Après un très bel enregistrement intitulé « The Italian Album », le Pratum Integrum Orchestra revient à Dimitri Bortnyansky pour un album russe cette fois. Comme je le disais dans ma chronique du précédent album, Bortnyansky fut un musicien « discret » qui laissa, tout de même pas loin de deux cents partitions, dans des genres différents. Cinq opéras, des concertos pour clavecin, des chants, près d’une centaine de chorals, des concertos pour quatre voix et deux chœurs, des motets etc… Aujourd’hui, ce Super Audio CD nous fait découvrir, des pièces admirables, comme une symphonie concertante datant de 1790, pour pianoforte, harpe, deux violons, viole de gambe, basson et violoncelle, trois sonates pour clavecin, jouées ici au pianoforte, un quintette de 1787 pour pianoforte, harpe, viole de gambe et violoncelle, ainsi qu’un concerto pour clavecin dans son premier mouvement. Une nouvelle fois, dans une prise de son remarquable de chaleur et de finesse, en pur DSD, l’orchestre russe parvient, avec délicatesse, sans emphase à faire partager sa passion pour ce compositeur attachant qui mériterait une place plus importante dans l’univers de la musique classique. Un enregistrement rare qui comporte, comme souvent chez ce label, des premières mondiales au disque.
Audiophile Audition Review: DMITRY BORTNYANSKY: The Russian Album
The Pratum Integrum original instrument Orchestra plays first recordings of this Russian composer
Bortnyansky, although born about the same time as Berezovsky (on the
other Caro Mitis SACD reviewed this time) and similarly starting as a
choirboy at the court chapel in St. Petersburg and then being sent to
Italy for study, lived a much longer life than his follow composer – to
1825. Upon his return to the Russian court he became director of
vocal music at the court chapel and improved singing standards as well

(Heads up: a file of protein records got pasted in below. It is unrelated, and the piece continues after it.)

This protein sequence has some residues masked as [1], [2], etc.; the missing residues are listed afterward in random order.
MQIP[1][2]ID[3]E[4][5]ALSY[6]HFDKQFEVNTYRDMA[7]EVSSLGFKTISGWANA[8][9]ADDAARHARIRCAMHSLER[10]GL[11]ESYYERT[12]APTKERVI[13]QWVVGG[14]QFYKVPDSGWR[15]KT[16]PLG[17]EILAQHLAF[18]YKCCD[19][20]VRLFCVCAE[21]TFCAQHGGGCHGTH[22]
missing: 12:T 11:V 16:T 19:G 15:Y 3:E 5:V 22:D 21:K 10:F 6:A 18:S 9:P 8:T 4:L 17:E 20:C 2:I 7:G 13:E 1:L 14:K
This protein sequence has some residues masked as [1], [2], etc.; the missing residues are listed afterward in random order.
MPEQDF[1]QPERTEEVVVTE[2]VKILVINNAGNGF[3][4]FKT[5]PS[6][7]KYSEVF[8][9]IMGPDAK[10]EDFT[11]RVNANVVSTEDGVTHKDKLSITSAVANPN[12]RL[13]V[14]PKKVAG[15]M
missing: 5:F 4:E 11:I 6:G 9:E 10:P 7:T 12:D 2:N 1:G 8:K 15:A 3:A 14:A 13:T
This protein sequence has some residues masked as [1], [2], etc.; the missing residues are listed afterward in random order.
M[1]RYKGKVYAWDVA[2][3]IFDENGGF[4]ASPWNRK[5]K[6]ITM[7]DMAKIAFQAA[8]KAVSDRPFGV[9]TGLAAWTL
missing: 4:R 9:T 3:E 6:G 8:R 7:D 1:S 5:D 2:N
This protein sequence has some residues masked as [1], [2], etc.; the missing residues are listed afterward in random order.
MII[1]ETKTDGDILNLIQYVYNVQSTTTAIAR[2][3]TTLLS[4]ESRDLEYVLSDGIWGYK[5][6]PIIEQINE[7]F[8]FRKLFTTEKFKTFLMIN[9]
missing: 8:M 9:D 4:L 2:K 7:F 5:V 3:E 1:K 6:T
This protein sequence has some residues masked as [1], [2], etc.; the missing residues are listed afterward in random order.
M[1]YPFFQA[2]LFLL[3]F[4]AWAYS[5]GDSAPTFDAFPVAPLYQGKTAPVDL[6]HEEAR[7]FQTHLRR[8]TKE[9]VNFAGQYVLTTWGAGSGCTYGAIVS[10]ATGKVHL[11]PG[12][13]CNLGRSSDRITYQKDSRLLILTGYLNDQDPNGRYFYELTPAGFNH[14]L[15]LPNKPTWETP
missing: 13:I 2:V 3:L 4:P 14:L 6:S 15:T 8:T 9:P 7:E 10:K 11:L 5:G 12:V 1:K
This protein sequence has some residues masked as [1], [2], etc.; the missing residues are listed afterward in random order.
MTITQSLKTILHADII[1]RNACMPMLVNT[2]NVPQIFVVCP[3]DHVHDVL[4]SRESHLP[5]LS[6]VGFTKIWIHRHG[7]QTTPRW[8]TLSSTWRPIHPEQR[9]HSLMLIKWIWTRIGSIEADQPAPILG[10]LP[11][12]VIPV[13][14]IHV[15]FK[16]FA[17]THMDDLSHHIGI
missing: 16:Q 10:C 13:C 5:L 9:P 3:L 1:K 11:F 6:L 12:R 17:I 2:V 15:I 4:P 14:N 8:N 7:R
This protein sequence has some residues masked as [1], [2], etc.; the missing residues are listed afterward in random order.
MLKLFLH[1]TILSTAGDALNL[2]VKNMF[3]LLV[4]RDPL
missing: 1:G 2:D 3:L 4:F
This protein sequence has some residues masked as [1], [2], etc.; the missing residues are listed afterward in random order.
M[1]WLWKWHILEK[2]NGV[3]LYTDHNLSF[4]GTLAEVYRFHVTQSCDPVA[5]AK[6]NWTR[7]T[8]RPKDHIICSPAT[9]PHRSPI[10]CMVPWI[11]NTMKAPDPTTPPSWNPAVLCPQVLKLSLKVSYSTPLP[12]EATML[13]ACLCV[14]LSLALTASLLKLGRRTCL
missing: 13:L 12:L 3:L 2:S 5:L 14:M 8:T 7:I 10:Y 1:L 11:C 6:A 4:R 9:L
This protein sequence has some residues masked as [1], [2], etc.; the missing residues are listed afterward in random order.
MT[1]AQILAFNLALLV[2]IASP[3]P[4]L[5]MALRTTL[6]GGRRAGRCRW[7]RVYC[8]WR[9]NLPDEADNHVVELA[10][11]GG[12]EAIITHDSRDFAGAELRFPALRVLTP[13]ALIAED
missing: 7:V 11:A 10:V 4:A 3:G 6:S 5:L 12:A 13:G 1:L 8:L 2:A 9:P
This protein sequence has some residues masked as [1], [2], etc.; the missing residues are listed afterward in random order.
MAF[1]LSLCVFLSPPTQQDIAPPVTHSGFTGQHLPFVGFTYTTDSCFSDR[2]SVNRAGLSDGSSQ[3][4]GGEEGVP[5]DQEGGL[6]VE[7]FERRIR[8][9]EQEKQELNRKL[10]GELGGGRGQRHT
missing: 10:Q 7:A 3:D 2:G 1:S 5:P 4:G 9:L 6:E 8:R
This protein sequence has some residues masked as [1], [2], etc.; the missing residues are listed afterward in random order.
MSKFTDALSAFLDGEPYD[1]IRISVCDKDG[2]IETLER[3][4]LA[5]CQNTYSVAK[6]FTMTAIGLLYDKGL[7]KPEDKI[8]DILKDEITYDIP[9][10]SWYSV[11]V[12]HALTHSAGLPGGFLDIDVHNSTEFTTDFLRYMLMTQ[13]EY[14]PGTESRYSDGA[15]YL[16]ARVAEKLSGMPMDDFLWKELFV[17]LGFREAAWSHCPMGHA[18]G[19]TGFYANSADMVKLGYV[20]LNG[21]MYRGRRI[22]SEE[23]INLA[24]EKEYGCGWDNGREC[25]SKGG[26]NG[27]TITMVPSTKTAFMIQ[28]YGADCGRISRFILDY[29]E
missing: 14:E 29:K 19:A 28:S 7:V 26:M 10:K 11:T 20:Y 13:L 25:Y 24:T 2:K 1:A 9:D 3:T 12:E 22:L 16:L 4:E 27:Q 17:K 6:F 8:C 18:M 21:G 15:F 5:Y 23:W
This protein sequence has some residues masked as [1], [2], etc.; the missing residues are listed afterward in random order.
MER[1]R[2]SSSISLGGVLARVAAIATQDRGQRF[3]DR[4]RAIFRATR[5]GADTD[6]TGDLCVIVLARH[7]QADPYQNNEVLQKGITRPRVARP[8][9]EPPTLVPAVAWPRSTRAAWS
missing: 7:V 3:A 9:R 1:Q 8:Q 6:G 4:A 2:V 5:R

as composing many sacred choral works and three comic operas in French.
Manuscripts of Bortnyansky’s many secular works were lost until a
festival of his music in l901, and more have been recently brought to
light. This disc samples some of them. The prince and his wife who
Bortnyansky served at the Russian ‘minor court” played harpsichord and
harp, so the harpsichord concerto and solo sonatas were probably for
them to perform. Both the Sinfonie concertante and the Quintet in C
Major include both harp and fortepiano – the first considered one of
the best pieces of Russian instrumental music before Glinka. It also
was scored for two violins, viola da gamba, bassoon and cello. The
Baroque violins in this ensemble sound rather steely and wiry to me,
and it is certainly not a fault of the audio engineering.
Bertnyansky’s music is mostly in the style of early Mozart and
enjoyable, but he is no Mozart. The surrounds are used strictly
for hall ambience.
There’s too much Latin going on here: the name of the orchestra sounds like a legal defense and that of the label like an incurable disease, but having said that, there’s a lot to enjoy musically. Dmitry Bortnyansky (1751-1825) is best known for his sacred concertos for choir, which are late works dating from the 1790s and beyond. Prior to that, he composed a great deal of secular music, both vocal and instrumental, most of which was lost after the 1917 Bolshevik revolution. This disc contains a miscellaneous smattering of pieces, all written after 1779 in Russia following the composer’s decade of study in Italy. They are well performed and very well recorded in both stereo and multichannel formats.
Two of the pieces are anomalous: the Harpsichord Concerto is a single-movement reconstruction of a lost original, and the tiny March for some reason is a transcription, with two oboes replacing its original two clarinets (plus two horns and bassoon). It’s a bit of a pity because the presence of the clarinets would have added another layer to the curious mixture of old and new that you hear in these pieces. The Sinfonia concertante, for example, is a septet for the odd combination of fortepiano (originally a piano/organ hybrid), harp, two violins, viola da gamba, bassoon, and cello. Similarly, the Quintet requires piano, harp, violin, viola da gamba, and cello.
The music is charming in the Italian manner of the day, unchallenging, yet texturally entrancing, and I like the sounds these players make on their authentic instruments, particularly the sweet-toned fortepiano (a bit too much mechanical noise, though), which balances well with the miscellany of other instruments. The bassoon toots like a foghorn, which is not always a bad thing. Rounding out the collection are three piano sonatas, those in F and B-flat having but a single short movement, with the one in C more substantial: three movements lasting some 15 minutes. Mozart or Haydn this is not, but it does reveal Bortnyansky to be a gifted and versatile jack-of-all-trades, instrumentally speaking, and a fluent provider of entertainment music for the Russian court. If this period or locale interests you, then by all means give this disc a shot.